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LIFT

Publised date : 01 May 2019

The Low-cost Initiative for First Time buyers – or LIFT – was launched by The Scottish Government in 2007. It can help first-time buyers with low to moderate incomes to secure their own first home in Scotland.

If you are a UK citizen, or have right of residence in the UK, then there are three schemes under LIFT that could help you purchase a home – if you can provide a minimum 5% deposit.

Say the house you like is on the market for £150,000, then you need £7500 as a deposit and the Scottish Government – or a housing association – will add its stake to your deposit. By doing this, they reduce the amount you need to borrow through a mortgage, making your repayments more affordable.

You don’t have to pay any interest to sum staked, so it’s a valuable option for qualifying applicants. But there are particular groups that the scheme aims to prioritise, which means not everyone is eligible.

LIFT is targeted towards:

  • People who currently rent from either a local authority or a housing association
  • Disabled people
  • Members of the armed forces (or widows, widowers and other partners of service personnel if they apply within two years of their partner being killed while in service)
  • Veterans who have left the armed forces within the past two years.

If you are approved under LIFT then it can be used to help you buy a home in three ways, either:

  • A new property that has been built by a Housing Association.
    This is called New Supply Shared Equity. You will normally be expected to finance 60-80% of the purchase price of the property, including your deposit. (In some circumstances you may be able to purchase as little as 51%.)
  • A new-build home from a panel of private developers, which is known as New Supply Shared Equity with Developers.
    Here, you would normally be expected to purchase a 60-80% stake in a property again, in a pre-approved new-build development in Scotland. This sum includes your deposit and the Scottish Government will fund the remaining stake to the private developer.
  • An existing property you’ve found on the open market.
    Called the Open Market Shared Equity scheme, you can ask for a stake up to a maximum of 40% of the home’s value. (The maximum eligible price ranges depending on where the home is located.)

In future, if you can afford to purchase more of the property, you can take a larger portion of your home’s current market value in increments of 10% of the value of your home at that point in time. (As well as the 10% value, you will also need to pay for a valuation and the legal fees.) If your lender is willing, rather than saving up a lump sum, you can fund the 10% increment by adding it to your mortgage. You simply pay the increased monthly repayment on your new total sum borrowed. This is known as ‘staircasing’.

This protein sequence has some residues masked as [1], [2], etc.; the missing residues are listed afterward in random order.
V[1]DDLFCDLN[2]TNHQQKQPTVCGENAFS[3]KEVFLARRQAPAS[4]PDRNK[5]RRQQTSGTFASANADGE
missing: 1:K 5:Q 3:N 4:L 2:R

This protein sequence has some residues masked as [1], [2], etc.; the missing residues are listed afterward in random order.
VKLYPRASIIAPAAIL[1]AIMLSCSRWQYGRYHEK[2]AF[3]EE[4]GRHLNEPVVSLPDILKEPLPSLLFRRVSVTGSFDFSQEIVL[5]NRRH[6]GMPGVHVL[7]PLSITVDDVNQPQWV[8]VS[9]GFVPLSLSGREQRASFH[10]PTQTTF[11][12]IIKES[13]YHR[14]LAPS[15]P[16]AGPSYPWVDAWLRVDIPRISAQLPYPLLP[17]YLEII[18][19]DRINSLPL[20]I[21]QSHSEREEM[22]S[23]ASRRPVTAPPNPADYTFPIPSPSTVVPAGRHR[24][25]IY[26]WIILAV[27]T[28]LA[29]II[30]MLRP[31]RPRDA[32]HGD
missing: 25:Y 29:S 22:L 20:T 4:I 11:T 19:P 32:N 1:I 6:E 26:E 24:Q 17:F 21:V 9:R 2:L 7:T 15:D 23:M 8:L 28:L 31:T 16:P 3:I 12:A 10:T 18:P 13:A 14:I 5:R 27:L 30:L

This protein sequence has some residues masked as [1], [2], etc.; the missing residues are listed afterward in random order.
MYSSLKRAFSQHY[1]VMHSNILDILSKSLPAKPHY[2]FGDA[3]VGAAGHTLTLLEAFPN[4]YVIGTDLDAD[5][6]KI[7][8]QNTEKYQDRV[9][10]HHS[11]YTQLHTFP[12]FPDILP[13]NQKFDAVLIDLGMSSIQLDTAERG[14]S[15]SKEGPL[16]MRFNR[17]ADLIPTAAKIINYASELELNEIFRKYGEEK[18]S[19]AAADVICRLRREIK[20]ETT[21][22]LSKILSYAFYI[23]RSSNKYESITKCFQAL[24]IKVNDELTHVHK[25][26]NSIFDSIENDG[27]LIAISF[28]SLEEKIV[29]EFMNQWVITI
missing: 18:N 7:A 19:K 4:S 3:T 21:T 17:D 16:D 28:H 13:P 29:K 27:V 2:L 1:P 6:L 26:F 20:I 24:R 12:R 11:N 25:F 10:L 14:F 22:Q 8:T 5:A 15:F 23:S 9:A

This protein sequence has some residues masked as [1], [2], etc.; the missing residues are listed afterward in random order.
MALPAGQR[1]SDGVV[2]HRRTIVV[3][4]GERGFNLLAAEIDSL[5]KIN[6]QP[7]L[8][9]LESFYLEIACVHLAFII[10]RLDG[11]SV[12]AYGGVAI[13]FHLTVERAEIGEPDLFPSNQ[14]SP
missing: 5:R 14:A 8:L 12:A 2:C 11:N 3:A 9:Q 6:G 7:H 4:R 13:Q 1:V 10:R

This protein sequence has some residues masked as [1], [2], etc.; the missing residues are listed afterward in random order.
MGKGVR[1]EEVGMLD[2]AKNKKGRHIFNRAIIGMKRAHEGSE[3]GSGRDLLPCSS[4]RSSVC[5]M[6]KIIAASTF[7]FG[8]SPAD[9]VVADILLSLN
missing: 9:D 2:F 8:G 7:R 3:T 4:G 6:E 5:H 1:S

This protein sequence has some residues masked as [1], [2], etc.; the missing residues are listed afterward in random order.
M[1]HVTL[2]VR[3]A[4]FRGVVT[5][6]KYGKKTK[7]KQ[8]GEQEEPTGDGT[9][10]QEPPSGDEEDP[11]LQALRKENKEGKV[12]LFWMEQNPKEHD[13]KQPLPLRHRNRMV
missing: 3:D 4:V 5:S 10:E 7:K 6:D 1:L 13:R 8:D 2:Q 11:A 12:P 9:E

You can also sell your property at any time. You must inform the Scottish Government or Housing Association that you want to move first, (unless you have already staircased your way to having a 100% share in the home’s current value). The stakeholder may then decide to buy your share back from you, which means the house will be offered to another shared equity applicant. If they decide not to buy back your outstanding share, then you will be able to sell your home on the open market and must repay the outstanding stake from the sale proceeds.

The Scottish Government can insist they retain a stake in your home, called a ‘golden share’, to make sure your home will remain available as social housing if you sell. This stipulation must be made known to you before you buy the property – it can’t be enforced later.

You can only use LIFT if you are a first time buyer, and you must be planning to live in the property you buy. Buy-to-let or second homes are not eligible.

The maximum eligible price varies according to area.

If you wish to be considered, and meet the priority criteria, then you will also need to have a good credit rating. Your existing income and level of borrowing will be assessed when a lender calculates how large a mortgage they will offer, and what interest you will be charged.

For more information and to discuss if LIFT can help you afford a new home, contact us today.

General

Your home may be repossessed if you do not keep up repayments on your mortgage.

The value of pensions and investments and the income they produce can fall as well as rise. You may get back less than you invested.

 

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The information and content contained within this website is subject to the UK regulatory regime, and is therefore targeted at consumers based in the UK.

Financial Planning Union is a Trading Style of Positive Solutions (Financial Services) Ltd.

James Irvine is not authorised to give financial planning advice but could refer any queries to a financial adviser within Positive Solutions (Financial Services) Limited.

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